The Battle of Evesham was fought on the 4th August 1265 between the armies of Simon de Montfort and Edward son of king Henry III and was the deciding battle in the Barons' War of 1264-1265.

'the murder of Evesham, for battle it was none' 1

Through victory at the battle of Lewes on the 14th May 1264 Simon de Montfort had made himself master of England. He now held prisoner both king Henry III and his son the Lord Edward2 and set about the business of running the country, albeit in the king's name.

Montfort however soon fell out with his former ally Gilbert the Red de Clare, the Earl of Gloucester who had therefore gone to a place of safety in his Marcher Lordship of Glamorgan. Also in Marcher Wales were to be found other implacable enemies of the revolt in the shape of such men as Roger Mortimer, Lord of Wigmore and William de Valence, the Earl of Pembroke. They found little difficulty in fermenting opposition to Montfort in Marcher Wales as many of their fellow Marcher Lords were concerned at the overtures Montfort was making to Llywelyn ap Gruffudd, ruler of Gwynedd, whom they regarded as a serious threat.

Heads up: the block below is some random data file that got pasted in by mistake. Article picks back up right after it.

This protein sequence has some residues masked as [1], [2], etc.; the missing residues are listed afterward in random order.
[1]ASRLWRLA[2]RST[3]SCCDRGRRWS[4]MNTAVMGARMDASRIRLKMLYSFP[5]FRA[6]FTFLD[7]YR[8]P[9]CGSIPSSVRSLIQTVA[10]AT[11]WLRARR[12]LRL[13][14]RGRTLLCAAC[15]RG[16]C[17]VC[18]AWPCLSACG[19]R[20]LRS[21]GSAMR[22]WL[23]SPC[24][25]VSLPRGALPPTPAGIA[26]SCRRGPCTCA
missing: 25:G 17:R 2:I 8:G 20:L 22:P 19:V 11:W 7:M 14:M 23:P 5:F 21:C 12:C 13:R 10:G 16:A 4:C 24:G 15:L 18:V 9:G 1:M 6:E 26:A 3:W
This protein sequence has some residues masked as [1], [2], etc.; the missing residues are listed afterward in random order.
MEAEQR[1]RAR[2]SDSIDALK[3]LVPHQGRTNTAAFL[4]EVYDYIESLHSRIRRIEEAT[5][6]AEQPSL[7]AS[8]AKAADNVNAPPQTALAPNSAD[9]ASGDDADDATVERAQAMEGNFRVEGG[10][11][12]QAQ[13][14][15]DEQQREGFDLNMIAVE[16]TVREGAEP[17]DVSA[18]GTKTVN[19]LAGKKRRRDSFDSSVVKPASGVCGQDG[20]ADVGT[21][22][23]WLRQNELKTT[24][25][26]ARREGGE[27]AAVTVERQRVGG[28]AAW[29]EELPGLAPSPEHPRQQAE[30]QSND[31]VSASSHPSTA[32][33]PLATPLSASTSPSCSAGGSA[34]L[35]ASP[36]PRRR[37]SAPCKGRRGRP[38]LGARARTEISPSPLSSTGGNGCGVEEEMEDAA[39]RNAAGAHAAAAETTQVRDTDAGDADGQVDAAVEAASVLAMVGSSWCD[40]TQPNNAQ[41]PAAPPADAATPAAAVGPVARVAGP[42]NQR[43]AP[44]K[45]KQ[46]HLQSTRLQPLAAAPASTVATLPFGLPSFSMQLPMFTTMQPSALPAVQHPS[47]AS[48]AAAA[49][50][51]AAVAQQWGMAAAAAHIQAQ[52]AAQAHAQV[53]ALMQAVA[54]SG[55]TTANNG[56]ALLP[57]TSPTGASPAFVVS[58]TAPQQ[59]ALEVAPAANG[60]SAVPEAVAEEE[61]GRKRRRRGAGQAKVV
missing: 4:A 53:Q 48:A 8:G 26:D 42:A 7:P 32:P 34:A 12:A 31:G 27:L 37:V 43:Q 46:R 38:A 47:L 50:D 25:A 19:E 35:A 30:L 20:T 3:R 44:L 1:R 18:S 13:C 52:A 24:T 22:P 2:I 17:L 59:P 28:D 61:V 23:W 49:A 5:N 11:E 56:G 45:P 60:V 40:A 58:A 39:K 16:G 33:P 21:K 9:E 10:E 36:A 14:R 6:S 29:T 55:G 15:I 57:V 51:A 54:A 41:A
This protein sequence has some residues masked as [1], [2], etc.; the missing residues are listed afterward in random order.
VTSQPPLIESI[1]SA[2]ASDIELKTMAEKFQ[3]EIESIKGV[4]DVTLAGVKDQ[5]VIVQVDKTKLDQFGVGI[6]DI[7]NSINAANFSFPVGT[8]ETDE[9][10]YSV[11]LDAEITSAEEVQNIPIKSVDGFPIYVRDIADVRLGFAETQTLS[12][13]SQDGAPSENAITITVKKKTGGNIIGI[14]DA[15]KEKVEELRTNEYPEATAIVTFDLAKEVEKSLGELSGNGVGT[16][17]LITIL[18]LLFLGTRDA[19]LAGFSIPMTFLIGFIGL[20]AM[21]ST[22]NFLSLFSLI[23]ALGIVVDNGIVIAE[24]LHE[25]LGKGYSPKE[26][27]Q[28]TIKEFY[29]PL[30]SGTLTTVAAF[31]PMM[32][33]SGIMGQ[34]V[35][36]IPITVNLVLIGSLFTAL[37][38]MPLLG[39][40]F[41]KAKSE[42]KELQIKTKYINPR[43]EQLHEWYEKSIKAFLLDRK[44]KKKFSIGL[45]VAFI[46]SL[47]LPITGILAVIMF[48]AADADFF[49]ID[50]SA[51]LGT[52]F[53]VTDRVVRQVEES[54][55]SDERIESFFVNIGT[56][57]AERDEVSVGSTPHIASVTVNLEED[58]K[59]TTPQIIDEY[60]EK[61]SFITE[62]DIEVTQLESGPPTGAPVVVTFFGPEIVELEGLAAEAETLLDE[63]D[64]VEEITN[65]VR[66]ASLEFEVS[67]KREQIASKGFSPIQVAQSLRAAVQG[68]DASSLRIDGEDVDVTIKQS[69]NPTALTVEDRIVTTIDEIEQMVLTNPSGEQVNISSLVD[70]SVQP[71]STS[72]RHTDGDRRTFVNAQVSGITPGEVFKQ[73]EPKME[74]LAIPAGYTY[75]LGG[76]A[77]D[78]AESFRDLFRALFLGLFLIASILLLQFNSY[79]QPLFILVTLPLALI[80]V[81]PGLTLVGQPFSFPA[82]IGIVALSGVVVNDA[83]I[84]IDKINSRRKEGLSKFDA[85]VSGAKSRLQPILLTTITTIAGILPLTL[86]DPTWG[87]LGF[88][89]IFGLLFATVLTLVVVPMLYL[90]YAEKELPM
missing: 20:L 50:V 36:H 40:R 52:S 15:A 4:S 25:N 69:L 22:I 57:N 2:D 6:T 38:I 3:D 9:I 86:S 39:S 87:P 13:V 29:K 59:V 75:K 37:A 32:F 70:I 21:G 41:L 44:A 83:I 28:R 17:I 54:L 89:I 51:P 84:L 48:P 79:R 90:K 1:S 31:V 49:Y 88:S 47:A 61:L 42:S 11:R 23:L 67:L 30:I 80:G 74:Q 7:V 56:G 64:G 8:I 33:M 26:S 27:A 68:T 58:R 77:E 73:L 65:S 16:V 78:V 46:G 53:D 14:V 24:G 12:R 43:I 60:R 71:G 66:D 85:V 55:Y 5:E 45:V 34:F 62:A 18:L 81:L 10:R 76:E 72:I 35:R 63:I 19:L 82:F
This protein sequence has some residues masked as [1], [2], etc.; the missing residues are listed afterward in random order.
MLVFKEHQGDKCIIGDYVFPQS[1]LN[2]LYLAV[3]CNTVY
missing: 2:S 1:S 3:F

It was in order to counteract the activities of these gentlemen that on the 8th May 1265 Simon de Montfort established himself at Hereford, hopeful that he would be able to root out these remaining Henrician loyalists and thereby establish his unequivocal control over the kingdom.

Things started to go seriously wrong when the Lord Edward managed to escape on the 28th May. Edward quickly made his way to Wigmore to meet Roger Mortimer, and by the beginning of June he had joined forces with Gilbert the Red. The combined royalist forces soon captured Worcester and by the 14th June they had taken Gloucester and set about securing or breaking down the bridges over the river Severn.

Montfort now ran a very real risk of finding himself trapped in the Welsh Marches; the Lord Edward had gathered together a significantly larger force than his own, one that he did not wish to meet in battle. He made an attempt to move down the Wye Valley to Newport with the intention of transporting his army across the water to Bristol, only to find that Edward had got there first and burnt or taken the available boats.